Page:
There isn’t a workplace on the planet right now that isn’t disrupted to some degree. Many are completely shut down. Those which have stayed open are doing so under conditions that were unthinkable just five months ago. Those who are leading teams in these conditions – executives, managers, supervisors – are facing gigantic learning curves. How does one lead in a disrupted workplace?
Welcome to the Twilight Zone
The first thing we have to accept is this: Whether your team is working remotely, or still in the same work environment, but operating under restrictive contagion protocols, it feels a little bit Twilight Zone-ish to your team. It just feels… weird.
As a leader, your job is to help them get past that weirdness so that they can become both comfortable and productive in their jobs.
Managers Need to Increase Communications – Dramatically
The current environment 6-foot-spacing, masks and other protective gear does more than just distance us physically. It creates a psychological distance as well. This only worsens if you’re leading a team that is working from home. There are a lot of implications to increased psychological distancing, and none of them are positive.
If you lead a team, one thing you can do to help mitigate the impact of this is to increase the frequency of your communication. If your team is still in the work environment, talk once a day – at minimum – to each direct report individually. Nothing formal, but make a point to walk by a couple of times a day. Simple check-ins are all that’s required.
You can ask how they are making out, inquire about the progress of something they are working on, or share an interesting and relevant tidbit of information. It really doesn’t matter as much what the content of your interaction is, as much as it matters that you have an interaction. The goal is to help your team members feel a little less disconnected.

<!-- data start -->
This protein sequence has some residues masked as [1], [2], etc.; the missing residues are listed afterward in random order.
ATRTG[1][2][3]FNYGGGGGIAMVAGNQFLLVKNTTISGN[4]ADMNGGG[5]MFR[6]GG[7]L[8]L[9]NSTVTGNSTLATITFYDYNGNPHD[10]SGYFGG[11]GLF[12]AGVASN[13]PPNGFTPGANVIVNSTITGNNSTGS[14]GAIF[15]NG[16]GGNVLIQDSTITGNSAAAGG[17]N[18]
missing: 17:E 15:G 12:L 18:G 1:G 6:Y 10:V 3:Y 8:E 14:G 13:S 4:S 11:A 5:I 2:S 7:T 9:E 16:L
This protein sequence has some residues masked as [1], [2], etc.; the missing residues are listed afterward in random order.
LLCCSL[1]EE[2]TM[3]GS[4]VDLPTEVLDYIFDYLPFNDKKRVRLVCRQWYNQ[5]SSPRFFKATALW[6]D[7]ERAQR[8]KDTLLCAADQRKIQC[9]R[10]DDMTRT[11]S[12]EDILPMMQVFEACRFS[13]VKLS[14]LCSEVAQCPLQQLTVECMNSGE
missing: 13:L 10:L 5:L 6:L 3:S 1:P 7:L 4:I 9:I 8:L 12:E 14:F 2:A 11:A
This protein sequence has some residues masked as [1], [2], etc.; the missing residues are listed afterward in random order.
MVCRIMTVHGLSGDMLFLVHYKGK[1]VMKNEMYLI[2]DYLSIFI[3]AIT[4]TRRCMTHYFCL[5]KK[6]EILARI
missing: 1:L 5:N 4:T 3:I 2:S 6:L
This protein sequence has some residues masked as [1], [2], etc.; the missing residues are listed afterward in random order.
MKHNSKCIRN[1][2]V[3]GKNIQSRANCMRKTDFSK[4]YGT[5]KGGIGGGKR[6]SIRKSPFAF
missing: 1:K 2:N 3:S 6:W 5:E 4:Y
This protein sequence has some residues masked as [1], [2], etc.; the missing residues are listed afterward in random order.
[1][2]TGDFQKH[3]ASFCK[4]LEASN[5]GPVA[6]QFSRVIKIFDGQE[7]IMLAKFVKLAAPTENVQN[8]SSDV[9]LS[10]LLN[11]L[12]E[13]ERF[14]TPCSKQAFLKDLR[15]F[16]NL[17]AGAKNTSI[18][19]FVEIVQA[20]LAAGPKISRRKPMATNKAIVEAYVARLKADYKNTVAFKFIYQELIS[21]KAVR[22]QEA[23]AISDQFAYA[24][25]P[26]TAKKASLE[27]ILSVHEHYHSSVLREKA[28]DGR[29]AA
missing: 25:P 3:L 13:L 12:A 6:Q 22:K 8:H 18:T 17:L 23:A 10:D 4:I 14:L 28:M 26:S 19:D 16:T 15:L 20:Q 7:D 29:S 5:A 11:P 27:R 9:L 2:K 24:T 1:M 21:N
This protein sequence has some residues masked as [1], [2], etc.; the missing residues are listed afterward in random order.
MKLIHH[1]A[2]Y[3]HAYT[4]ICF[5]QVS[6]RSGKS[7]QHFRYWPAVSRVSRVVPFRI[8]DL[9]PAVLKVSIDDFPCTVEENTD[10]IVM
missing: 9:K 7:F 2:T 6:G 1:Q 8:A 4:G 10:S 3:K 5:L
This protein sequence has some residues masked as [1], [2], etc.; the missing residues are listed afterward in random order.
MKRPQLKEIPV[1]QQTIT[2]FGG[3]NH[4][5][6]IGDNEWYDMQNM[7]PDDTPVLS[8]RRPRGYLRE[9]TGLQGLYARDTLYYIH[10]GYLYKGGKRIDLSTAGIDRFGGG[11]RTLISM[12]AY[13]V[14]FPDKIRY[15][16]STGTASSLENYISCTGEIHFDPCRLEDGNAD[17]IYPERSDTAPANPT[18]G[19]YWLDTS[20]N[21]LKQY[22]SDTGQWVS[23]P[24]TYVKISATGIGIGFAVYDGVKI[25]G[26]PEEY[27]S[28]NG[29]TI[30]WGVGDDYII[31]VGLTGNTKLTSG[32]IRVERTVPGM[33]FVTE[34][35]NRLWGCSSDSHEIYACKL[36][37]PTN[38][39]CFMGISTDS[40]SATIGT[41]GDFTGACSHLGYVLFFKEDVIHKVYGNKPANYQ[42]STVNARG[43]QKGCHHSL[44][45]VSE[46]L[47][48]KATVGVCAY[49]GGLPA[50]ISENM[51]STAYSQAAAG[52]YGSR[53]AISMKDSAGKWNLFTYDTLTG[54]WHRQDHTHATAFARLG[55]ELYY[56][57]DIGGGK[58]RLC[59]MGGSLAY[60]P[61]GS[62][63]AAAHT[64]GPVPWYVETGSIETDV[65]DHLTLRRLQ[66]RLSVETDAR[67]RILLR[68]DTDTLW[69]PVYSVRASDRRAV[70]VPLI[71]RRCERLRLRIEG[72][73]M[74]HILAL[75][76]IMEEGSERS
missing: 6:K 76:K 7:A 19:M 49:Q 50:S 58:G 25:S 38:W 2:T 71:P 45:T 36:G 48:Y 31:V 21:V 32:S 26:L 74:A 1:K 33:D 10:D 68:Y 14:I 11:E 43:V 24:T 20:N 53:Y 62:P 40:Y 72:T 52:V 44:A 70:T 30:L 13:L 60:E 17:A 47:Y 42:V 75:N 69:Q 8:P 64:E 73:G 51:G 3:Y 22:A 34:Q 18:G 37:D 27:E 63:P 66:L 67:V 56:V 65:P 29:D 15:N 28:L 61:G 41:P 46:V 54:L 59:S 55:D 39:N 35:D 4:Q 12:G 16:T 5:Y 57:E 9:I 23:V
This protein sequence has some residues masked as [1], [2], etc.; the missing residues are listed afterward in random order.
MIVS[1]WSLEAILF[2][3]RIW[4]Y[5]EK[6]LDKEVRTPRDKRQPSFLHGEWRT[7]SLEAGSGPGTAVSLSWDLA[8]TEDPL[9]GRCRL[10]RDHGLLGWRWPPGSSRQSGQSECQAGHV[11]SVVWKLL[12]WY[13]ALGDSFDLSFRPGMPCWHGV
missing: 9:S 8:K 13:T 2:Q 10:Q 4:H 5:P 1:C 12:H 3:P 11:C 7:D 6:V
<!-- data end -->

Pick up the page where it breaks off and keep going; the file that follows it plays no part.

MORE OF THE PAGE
Morning group meetings are critical for remote workers
If your team is working remotely, then group interactions are critical, beginning with a scheduled meeting at the beginning of each day. People working from home for the first time struggle, in part, because of the disruption to both their home and business routines. The early morning meeting helps with this by creating small, new routines. It, at the same time, helps to maintain a sense of community.
Keep the meetings brief – NEVER more than 6 minutes. Always start on a lighter, conversational note. Beginning with a question like, “Am I the only one that is having a problem with the home phone ringing every time a meeting starts?” or “Am I the only one who misses the daily cartoons above Pat’s desk?”
Virtual check-ins with 2-3 team members
You might also want to set up some virtual check-ins a few times a week. But rather than just do it with individuals, do a check-in with two or three people at the same time. This gives you the opportunity to start forging some bonds that may not have existed beforehand. On one call, for example, you could include two people who work on very different things and don’t really have reason to interact with each other. Keep the interactions simple, with things like, “Hey Sasha, how is your search for a new logistics partner going?” When Sasha answers, the other participant, who may be in IT, gets a bit of insight into who Sasha is and what she does.
But the Good News…
Whether your team is working remotely or restrictively, you can help create a positive atmosphere with a lighthearted weekly contest. One of our clients has initiated a contest that runs every Tuesday, called “But the good news is…” Employees are asked to look for the ‘positives’ in their current situation, and are encouraged to be creative.
The first winner made reference to the requirement that all employees wear masks in the building. “But the good news,” he said, “is that I haven’t had to brush my teeth now for six weeks!”
He won a $10 Amazon gift card. They also all chipped in to buy him a toothbrush…